1625. So it comes to this. Whilst people can save their souls as non- Catholics, they would be better off as Catholics.

That does not do justice to the position. For if a man is convinced of the truth of the Catholic Church, he is obliged to become a Catholic if he wishes to save his soul. For him there is no other choice. There is no room for your comparison in such a case, as if he would be able to save his soul in some other religion, but better able to do so in the Catholic religion. The man who has never suspected the Catholic religion to be the true religion and who adheres to some other religion in good faith will receive at least sufficient grace for his salvation. Yet still the Catholic would be in the better position and could more surely attain to heaven. For it is better to be well-informed than ill-informed about the route one must travel; and it is better to have the sacramental means of grace at one's disposal as a Catholic, than to have the interior graces only upon which others have to depend.

1626. Do you believe in the Bible?

Yes. It is an article of the Catholic Faith that God Himself is the Principal Author of both the Old and the New Testaments. No one could become a Catholic who was not prepared to acknowledge the Bible to be the Word of God. The Catholic Church denies that the Bible alone is an adequate source of Christian teaching, but she firmly believes in the truth of all that the Bible does contain.

1627. Do you believe that we are saved by faith in Christ?

Yes. But faith in Christ must be regarded as including not only faith in the Person of Christ, but faith also in all that He taught. That requires faith in the Church He established. Thus from the earliest times Christians have said, in the Apostles' Creed, "I believe in the Holy Catholic Church."

1628. Do you believe in the. necessity of personal conversion?

Yes, as including not only an interior change from bad dispositions to good dispositions, but also to all else that the Christian religion requires. Certainly the Catholic Church does not hold that the merely formal and mechanical fulfillment of the external practices of religion will save anybody. But some people say that they believe in personal spiritual religion to the exclusion of external institutional religion. They seem to think that institutional religion leaves no room for personal interior response. In that they are quite mistaken. Personal spiritual religion cannot dispense one from the duties of external institutional religion; and external institutional religion cannot dispense one from personal spiritual religion. Both are necessary, external religious practices as prescribed by the Church, with interior and personal dispositions of faith, devotion and love corresponding to those practices.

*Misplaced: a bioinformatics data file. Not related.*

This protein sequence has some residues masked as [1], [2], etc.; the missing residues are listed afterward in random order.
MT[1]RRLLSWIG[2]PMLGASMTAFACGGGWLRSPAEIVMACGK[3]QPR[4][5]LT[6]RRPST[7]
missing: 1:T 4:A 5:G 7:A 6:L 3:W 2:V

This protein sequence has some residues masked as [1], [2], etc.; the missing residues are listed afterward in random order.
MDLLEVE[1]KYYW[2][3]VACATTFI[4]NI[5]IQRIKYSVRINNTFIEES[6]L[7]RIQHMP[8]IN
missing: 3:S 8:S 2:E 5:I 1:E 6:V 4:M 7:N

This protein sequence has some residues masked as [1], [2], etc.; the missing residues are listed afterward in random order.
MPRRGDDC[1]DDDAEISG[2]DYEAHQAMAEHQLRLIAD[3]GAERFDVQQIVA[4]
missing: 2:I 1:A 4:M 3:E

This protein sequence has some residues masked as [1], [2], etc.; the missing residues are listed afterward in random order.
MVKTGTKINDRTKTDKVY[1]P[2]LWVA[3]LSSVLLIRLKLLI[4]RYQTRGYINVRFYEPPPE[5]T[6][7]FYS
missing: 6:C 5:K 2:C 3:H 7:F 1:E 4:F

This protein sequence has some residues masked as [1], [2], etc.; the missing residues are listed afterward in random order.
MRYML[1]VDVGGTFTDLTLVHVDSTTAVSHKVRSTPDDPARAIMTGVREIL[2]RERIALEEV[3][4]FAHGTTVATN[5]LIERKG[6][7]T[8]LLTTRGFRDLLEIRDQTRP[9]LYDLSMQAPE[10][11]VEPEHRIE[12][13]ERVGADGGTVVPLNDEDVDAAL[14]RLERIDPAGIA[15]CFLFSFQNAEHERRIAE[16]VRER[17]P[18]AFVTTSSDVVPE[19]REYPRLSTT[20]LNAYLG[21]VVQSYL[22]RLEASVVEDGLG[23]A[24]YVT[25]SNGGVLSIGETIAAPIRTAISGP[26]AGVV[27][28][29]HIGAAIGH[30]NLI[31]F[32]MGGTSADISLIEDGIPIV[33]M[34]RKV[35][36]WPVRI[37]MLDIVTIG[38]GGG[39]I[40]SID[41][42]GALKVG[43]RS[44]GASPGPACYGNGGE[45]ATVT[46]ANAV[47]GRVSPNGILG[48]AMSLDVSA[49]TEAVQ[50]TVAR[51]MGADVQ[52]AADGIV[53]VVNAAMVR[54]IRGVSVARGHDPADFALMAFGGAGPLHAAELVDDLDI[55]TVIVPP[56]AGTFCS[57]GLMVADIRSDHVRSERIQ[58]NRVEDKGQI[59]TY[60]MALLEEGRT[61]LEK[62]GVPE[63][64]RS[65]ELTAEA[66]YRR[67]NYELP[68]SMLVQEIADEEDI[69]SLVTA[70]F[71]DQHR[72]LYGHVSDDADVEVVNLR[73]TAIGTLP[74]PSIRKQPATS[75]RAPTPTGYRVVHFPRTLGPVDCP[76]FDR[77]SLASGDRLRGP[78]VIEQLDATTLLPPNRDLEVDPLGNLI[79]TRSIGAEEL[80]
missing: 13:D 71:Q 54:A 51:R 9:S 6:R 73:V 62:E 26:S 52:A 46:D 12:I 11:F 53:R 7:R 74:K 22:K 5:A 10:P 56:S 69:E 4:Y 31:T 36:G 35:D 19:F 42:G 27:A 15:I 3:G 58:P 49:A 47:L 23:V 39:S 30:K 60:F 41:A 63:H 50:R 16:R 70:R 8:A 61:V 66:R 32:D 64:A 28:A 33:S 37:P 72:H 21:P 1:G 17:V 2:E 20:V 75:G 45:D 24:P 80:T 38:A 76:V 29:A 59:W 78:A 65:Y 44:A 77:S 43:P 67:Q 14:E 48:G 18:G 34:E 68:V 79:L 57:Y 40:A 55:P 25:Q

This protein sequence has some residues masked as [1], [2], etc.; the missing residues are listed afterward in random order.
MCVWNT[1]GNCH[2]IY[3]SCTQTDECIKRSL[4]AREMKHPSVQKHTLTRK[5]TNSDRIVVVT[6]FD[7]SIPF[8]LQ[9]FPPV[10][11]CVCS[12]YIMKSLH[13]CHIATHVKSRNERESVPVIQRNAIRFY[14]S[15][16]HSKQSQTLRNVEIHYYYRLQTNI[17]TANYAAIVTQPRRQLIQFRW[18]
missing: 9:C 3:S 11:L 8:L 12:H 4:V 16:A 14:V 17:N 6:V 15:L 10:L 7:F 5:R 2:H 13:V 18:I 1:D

1629. If you believe in the Bible, that we are saved by faith in Christ, and in personal conversion, why do you say that it is necessary to belong to the Roman Catholic Church?

Why not? Not one of the things you have mentioned renders it unnecessary to be a Catholic. Rather the opposite. Belief in the Bible and belief in Christ both lead to and include belief in the Catholic Church. If one does not think so, then he has not fully understood the message of the Bible and the teaching of Christ. Again, personal conversion includes conversion to the Catholic religion in all its fullness if such personal conversion is not to be incomplete.